Rutherford B. Hayes Presidential Center

 

Roy W. Whitney

 

_______________LH-358______________

Introduction

Biographical Sketch

Scope and Content

Inventory

 

Introduction

 

This collection was donated to the Rutherford B. Hayes Presidential Center by Rodney and Melinda Young in January 2009.

 

Biographical Sketch

 

Roy Whitaker Whitney was born May 3, 1898 in Toledo, Ohio to Ira N. and Malinda E. (Whitaker) Whitney.  As a young man Roy worked for a local newspaper known as the “Toledo Blade.”  He enlisted in the army on May 28, 1917 at the age of 19.

 

Roy was assigned to Battery B 2 Field Artillery with the 37th Division Ohio National Guard, known to many as the “Buckeye Division.”  He was later transferred to Battery B 135th Field Artillery.  The division organized at Camp Sheridan, Montgomery, Alabama beginning in August 1917 until October of that same year and was built around the 1st, 2d, 3d, 4th, 5th, 6th, 7th, 8th, 9th, and 10th Ohio Infantry Regiments, 1st Ohio Field Artillery, 1st Ohio Cavalry and 1st Ohio Engineers.  Soon after he enlisted, Whitney became a bugler in August 1917 and was promoted to private on February 4, 1918.  While at Camp Sheridan the soldiers were ordered to clear fields, erect buildings and construct firing ranges to help facilitate their training requirements.  Once training was complete Battery B, along with the rest of the 135th Field Artillery, was sent to Camp Upton, Long Island, New York until shipping out for England.  After a brief stay in England, the 135th crossed over into France and the 37th Division’s artillery regiments made their home at Camp DeSouge for further training on French weaponry.  They were assigned to the 1st Army in the Argonne offensive, serving successively with the 4th American Corps, 2d American Army, 2d French Colonial Army and 17th French Corps.  At one time the three regiments of the Brigade served with three different divisions, the 28th, 33d, and 92d, and only joined the division just prior to its return to the United States.  Battery B was moved to the front line and setup camp in a valley in France.  After two guns were positioned and coordinates taken, the men of Battery B fired their first shots of World War I.

 

The 135th Field Artillery and Battery B made several trips to the front line and back during the fall of 1918.  This included the areas in and around Pierrefitte, Leognan, DeSouge and Pont-a-Mousson, France.  They also participated in an attack on the German fortress of Metz.  A ceasefire was ordered for 11:00 a.m. on November 11, 1918.  Although all firing had stopped as scheduled, a jammed round in Battery B’s number two gun forced the men to fire the artillery at approximately eight minutes past 11:00 a.m.  Some believe this to be the last “legal” shot of World War I because it was loaded prior to the ceasefire. 

 

Roy Whitney and Battery B were in the defense sector of France from June 28, 1918- March 24, 1919.  During this time Roy was promoted to bugler 1st class on January 5th, 1919.  Battery B was withdrawn by stages through the French villages of Thillombois, Segre and Pierrefirre.  The “U.S.S. Vermont brought the 135th back to Newport News, Virginia in the spring of 1919.  Whitney received an honorable discharge from the Army on April 11, 1919.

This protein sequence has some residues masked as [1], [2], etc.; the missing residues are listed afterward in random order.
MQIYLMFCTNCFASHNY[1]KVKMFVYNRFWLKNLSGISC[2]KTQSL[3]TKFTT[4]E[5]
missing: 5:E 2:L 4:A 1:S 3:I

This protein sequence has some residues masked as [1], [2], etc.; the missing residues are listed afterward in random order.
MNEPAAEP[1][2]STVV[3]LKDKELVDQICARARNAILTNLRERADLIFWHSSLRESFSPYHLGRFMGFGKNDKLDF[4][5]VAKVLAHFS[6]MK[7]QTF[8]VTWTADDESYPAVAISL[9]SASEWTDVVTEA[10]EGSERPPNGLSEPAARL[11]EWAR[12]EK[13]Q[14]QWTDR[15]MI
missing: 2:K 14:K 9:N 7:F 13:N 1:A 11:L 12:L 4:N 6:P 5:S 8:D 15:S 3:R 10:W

After coming home to Toledo, Roy married Laveda May Woods on April 1, 1922.  Woods was born on January 14, 1903 in Hannibal, Missouri.  The couple then moved to Lakewood, Ohio in search of employment.  They had two children, Gloria Jean and Marcia Lou, before moving to St. Louis, Missouri.  After living in Chicago, Illinois the family finally settled in Dayton, Ohio.  Roy worked for Davis Dental Laboratory and eventually bought the business.  As a member of the Mason and Shriner’s, Whitney remained an active community member.  He spent his free time woodworking and studying photography.  Laveda Whitney died June 17, 1974.  Roy Whitney died a few months later on August 18, 1974 in Dayton, Ohio.

 

Scope and Content

 

This collection, spanning from 1914 to 1919, contains approximately 291 photographs and several World War I Army artifacts belonging to Roy Whitaker Whitney.  The majority of the photographs depict Camp Sheridan, Alabama and the cities of DeSouge, Pierrefitte, and Leognan, France during World War I.  These photographs show Whitney and his comrades during training and leisure activities.  The remaining photographs are of a personal nature, with a greater part of them unidentified.  The artifacts include two coins, a World War I victory medal, U.S. Army wallet, dog tag, notebook and an Army issued New Testament belonging to Whitney.

 

 

Inventory

 

Ac. 5741

299 Items

 

1:         Photographs- Camp Sheridan, Montgomery, Alabama and Walbridge

2:         Photographs- Pierrefitte, France

3:         Photographs- Leognan, France

4:         Photographs- DeSouge, France

5:         Photographs- U.S.S. Vermont and military ships

6:         Photographs- Identified World War I

7:         Photographs- Unidentified World War I

8:         Photographs- Personal

9:         World War I Army artifacts- (2 coins, WWI Victory medal, dog

                                    tag, U.S. Army Wallet, notebook, New Testament and 1908

                                    G.A.R. Newsboy medal)

10:       Publication: “Toledo Magazine”; The Men of Battery B “Toledo’s Own Battery”

            In World War I  (Week of March 27- April 2, 1988)